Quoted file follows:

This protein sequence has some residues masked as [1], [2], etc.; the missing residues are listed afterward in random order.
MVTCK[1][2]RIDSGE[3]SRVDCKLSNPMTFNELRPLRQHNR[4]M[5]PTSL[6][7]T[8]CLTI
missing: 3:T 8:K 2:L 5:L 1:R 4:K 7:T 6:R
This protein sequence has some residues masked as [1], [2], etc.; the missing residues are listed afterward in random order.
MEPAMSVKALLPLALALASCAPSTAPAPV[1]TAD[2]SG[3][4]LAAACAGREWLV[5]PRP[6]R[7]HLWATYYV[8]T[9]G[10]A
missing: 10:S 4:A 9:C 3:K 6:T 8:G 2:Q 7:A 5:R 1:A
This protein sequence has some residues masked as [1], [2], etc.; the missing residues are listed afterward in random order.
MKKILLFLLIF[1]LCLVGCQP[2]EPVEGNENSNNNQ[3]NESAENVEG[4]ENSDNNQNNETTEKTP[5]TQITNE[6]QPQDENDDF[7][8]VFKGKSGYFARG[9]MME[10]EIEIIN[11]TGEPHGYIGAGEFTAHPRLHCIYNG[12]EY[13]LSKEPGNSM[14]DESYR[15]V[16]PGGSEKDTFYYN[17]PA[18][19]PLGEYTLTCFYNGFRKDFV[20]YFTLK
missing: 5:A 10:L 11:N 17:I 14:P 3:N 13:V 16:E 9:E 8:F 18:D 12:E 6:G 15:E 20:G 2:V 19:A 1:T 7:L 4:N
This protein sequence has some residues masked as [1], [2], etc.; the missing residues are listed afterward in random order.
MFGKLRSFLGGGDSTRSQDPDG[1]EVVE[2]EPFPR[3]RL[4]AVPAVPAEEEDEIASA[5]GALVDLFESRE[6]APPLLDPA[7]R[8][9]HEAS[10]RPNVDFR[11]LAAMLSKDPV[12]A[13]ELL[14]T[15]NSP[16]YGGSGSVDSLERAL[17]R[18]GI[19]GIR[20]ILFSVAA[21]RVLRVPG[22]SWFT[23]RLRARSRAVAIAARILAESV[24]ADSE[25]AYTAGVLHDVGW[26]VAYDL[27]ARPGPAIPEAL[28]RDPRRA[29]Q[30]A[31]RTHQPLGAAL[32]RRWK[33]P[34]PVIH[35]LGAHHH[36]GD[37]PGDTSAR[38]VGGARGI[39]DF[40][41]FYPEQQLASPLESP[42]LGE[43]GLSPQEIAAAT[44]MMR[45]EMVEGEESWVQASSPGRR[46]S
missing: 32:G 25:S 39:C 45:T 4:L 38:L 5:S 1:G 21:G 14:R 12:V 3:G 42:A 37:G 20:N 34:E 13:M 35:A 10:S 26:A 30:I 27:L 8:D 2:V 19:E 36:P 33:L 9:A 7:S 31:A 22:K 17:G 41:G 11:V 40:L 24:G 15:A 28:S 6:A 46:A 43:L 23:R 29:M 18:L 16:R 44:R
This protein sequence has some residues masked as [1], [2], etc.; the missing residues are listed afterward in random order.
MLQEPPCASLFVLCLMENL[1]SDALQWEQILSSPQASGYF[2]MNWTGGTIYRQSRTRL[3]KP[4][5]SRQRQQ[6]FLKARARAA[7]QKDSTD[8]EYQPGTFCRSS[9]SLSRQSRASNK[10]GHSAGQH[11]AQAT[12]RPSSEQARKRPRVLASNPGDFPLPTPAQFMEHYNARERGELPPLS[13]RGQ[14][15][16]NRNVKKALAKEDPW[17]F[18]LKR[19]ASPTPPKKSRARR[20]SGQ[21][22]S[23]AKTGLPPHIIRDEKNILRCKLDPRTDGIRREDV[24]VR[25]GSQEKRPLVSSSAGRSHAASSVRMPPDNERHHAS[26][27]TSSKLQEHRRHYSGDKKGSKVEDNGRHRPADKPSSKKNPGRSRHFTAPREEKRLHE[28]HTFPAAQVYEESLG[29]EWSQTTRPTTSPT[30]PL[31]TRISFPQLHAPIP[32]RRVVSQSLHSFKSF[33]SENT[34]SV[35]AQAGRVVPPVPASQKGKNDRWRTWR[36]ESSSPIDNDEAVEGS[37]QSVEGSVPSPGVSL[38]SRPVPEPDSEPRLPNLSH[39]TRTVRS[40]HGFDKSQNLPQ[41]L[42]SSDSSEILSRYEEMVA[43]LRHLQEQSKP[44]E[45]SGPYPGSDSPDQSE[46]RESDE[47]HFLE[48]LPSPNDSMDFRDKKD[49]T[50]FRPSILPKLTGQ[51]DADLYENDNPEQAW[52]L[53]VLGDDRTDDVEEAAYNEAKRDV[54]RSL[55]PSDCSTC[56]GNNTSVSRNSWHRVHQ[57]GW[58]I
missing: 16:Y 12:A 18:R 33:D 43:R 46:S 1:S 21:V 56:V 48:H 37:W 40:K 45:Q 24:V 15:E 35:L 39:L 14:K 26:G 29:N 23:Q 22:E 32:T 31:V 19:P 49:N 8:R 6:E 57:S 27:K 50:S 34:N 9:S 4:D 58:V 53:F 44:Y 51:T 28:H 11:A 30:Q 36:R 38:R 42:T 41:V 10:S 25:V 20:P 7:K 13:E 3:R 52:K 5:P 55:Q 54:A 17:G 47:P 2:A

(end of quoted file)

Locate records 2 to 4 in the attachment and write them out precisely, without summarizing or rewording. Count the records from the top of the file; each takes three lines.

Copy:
This protein sequence has some residues masked as [1], [2], etc.; the missing residues are listed afterward in random order.
MEPAMSVKALLPLALALASCAPSTAPAPV[1]TAD[2]SG[3][4]LAAACAGREWLV[5]PRP[6]R[7]HLWATYYV[8]T[9]G[10]A
missing: 10:S 4:A 9:C 3:K 6:T 8:G 2:Q 7:A 5:R 1:A
This protein sequence has some residues masked as [1], [2], etc.; the missing residues are listed afterward in random order.
MKKILLFLLIF[1]LCLVGCQP[2]EPVEGNENSNNNQ[3]NESAENVEG[4]ENSDNNQNNETTEKTP[5]TQITNE[6]QPQDENDDF[7][8]VFKGKSGYFARG[9]MME[10]EIEIIN[11]TGEPHGYIGAGEFTAHPRLHCIYNG[12]EY[13]LSKEPGNSM[14]DESYR[15]V[16]PGGSEKDTFYYN[17]PA[18][19]PLGEYTLTCFYNGFRKDFV[20]YFTLK
missing: 5:A 10:L 11:N 17:I 14:P 3:N 13:V 16:E 9:E 8:F 18:D 12:E 6:G 15:E 20:G 2:V 19:A 1:T 7:L 4:N
This protein sequence has some residues masked as [1], [2], etc.; the missing residues are listed afterward in random order.
MFGKLRSFLGGGDSTRSQDPDG[1]EVVE[2]EPFPR[3]RL[4]AVPAVPAEEEDEIASA[5]GALVDLFESRE[6]APPLLDPA[7]R[8][9]HEAS[10]RPNVDFR[11]LAAMLSKDPV[12]A[13]ELL[14]T[15]NSP[16]YGGSGSVDSLERAL[17]R[18]GI[19]GIR[20]ILFSVAA[21]RVLRVPG[22]SWFT[23]RLRARSRAVAIAARILAESV[24]ADSE[25]AYTAGVLHDVGW[26]VAYDL[27]ARPGPAIPEAL[28]RDPRRA[29]Q[30]A[31]RTHQPLGAAL[32]RRWK[33]P[34]PVIH[35]LGAHHH[36]GD[37]PGDTSAR[38]VGGARGI[39]DF[40][41]FYPEQQLASPLESP[42]LGE[43]GLSPQEIAAAT[44]MMR[45]EMVEGEESWVQASSPGRR[46]S
missing: 32:G 25:S 39:C 45:T 4:L 38:L 5:S 1:G 21:G 14:R 12:V 3:G 42:A 37:G 20:N 34:E 13:M 35:A 10:S 26:A 30:I 27:L 8:D 2:V 19:E 36:P 33:L 9:A 7:S 31:A 22:K 17:G 41:G 11:V 40:L 24:G 15:A 28:S 6:A 46:A 43:L 23:R 29:M 18:L 16:R 44:R